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Bill would prohibit Nevada from contracting with private, for-profit prisons

Legislation has been introduced in the Nevada Assembly to prohibit the state from contracting with private, for-profit prisons. American Civil Liberties Union attorney Nick Shepack told lawmakers “what we have seen in states that allow private prisons to operate within their borders, is a major lack of oversight. It becomes extremely difficult for legislative bodies to have oversight. It becomes difficult for government entities, and it becomes difficult for third party entities such as ourselves to find out what is actually going on in these facilities. For that reason, we believe private prisons should not be used in the State of Nevada.”

Source: Nevada Capital News

JPMorgan Chase Is Done With Private Prisons

In a major victory for opponents of the role of banks in propping up for-profit private prison and immigrant detention companies, JPMorgan Chase announces it will no longer provide financing to them.In the Public Interest, a national anti-privatization resource center based in Oakland, reports that over 100 organizations came together to push back against #BackersofHate.

Source: Forbes

‘Dangerous’ part-privatisation of probation services

The “dangerous” part-privatisation of probation services is costing taxpayers an extra £467m, The National Audit Office (NAO) reports. “Sir Amyas Morse, head of Whitehall’s spending watchdog, said the Ministry of Justice had ‘set itself up to fail’ as Chris Grayling ignored warnings over contracting out the supervision of criminals. ‘Its rushed roll-out created significant risks that it was unable to manage,’ he added. ‘These have had far-reaching consequences. Not only have these failings been extremely costly for taxpayers, but we have seen the number of people on short sentences recalled to prison skyrocket.’” Meg Hillier MP, chair of the Public Accounts Committee, “said the NPS had performed better but was being ‘hampered by a shortage of staff and intolerable workloads.’ Peter Dawson, director of the Prison Reform Trust, said: ‘The so-called rehabilitation revolution has actually just put more people back into prison with damaging consequences.’”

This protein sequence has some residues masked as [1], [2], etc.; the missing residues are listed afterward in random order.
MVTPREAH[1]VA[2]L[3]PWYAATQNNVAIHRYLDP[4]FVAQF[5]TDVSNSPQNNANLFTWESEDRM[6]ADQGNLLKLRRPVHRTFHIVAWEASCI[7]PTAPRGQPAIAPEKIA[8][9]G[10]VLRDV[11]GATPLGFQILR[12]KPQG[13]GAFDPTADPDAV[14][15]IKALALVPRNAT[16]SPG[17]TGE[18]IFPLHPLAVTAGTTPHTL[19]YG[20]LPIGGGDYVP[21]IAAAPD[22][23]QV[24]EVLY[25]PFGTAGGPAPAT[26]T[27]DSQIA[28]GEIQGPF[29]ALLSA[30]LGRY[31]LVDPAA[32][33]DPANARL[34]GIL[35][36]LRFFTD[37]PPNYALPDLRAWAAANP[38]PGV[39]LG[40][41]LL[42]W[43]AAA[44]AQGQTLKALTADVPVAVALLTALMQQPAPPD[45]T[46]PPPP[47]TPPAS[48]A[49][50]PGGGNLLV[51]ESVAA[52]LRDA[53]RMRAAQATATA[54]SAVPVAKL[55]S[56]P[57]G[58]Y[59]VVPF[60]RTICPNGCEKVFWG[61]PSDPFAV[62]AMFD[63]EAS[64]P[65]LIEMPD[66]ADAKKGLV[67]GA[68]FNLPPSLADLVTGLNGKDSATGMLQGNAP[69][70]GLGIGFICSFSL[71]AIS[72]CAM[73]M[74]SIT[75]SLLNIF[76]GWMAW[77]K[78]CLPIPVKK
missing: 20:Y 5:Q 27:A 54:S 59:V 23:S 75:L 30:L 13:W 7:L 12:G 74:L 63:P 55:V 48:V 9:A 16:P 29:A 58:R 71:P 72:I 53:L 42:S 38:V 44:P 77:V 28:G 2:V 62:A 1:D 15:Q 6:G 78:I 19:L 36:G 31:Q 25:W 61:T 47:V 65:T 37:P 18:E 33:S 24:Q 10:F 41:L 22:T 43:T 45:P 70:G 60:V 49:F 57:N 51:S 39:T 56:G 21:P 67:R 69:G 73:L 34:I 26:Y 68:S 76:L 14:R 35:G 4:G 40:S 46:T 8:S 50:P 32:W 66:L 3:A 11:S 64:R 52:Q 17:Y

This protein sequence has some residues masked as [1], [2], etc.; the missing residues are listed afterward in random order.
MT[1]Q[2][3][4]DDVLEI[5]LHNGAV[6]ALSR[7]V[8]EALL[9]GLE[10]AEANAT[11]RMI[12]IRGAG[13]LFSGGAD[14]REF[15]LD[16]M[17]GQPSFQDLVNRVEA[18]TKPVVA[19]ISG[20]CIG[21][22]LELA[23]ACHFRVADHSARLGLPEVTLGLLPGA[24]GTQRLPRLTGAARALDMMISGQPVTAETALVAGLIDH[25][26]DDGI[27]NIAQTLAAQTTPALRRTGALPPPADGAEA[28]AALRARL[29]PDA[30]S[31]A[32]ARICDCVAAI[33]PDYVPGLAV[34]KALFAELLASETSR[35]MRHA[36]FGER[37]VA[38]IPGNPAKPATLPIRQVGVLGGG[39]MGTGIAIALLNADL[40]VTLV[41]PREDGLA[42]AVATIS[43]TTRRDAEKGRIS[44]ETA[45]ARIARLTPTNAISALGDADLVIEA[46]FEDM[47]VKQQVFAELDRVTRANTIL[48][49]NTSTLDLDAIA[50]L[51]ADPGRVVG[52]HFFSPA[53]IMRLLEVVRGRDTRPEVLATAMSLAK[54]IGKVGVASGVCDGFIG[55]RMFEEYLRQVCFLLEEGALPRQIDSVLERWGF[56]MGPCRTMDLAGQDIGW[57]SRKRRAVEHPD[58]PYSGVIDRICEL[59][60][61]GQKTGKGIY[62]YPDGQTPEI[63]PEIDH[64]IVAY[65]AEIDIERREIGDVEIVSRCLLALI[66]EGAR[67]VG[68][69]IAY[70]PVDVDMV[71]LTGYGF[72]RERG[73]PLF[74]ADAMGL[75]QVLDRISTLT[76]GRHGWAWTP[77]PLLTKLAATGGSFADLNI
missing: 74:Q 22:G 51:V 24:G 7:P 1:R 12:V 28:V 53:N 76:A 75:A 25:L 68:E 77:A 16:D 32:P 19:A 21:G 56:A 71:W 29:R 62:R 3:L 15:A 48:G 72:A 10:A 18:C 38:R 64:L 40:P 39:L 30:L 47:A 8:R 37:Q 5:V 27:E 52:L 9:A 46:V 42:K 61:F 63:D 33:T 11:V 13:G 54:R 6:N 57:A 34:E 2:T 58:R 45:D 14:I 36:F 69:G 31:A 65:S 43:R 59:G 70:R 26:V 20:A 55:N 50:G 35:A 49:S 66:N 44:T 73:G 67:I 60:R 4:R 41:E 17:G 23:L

Source: The Independent

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Private Prisons and Investment Risks (Part II). How Private Prison Companies Fuel Mass Incarceration — and How Public Pension Funds Are at Risk

This is the AFT’s second report in a two - part series highlighting the investment risks to pension funds and other investors whose portf olios contain investments in the private prison industry or contractors who provide services to immigrant detention centers. Part 1 of this series, “Private Prisons, Immigrant Detention and Investment Risks,” released in August 2018, identifies investment managers, namely hedge fund managers, who invest milli ons of dollars in companies that profit from detention facilities that house separated immigrant families and the risks those investments pose to our members’ retirement security. Part 2 of this series focuses on the companies and asset managers, namely private equity firms, that profit from and fuel the mass incarceration of black and brown people in the United States.

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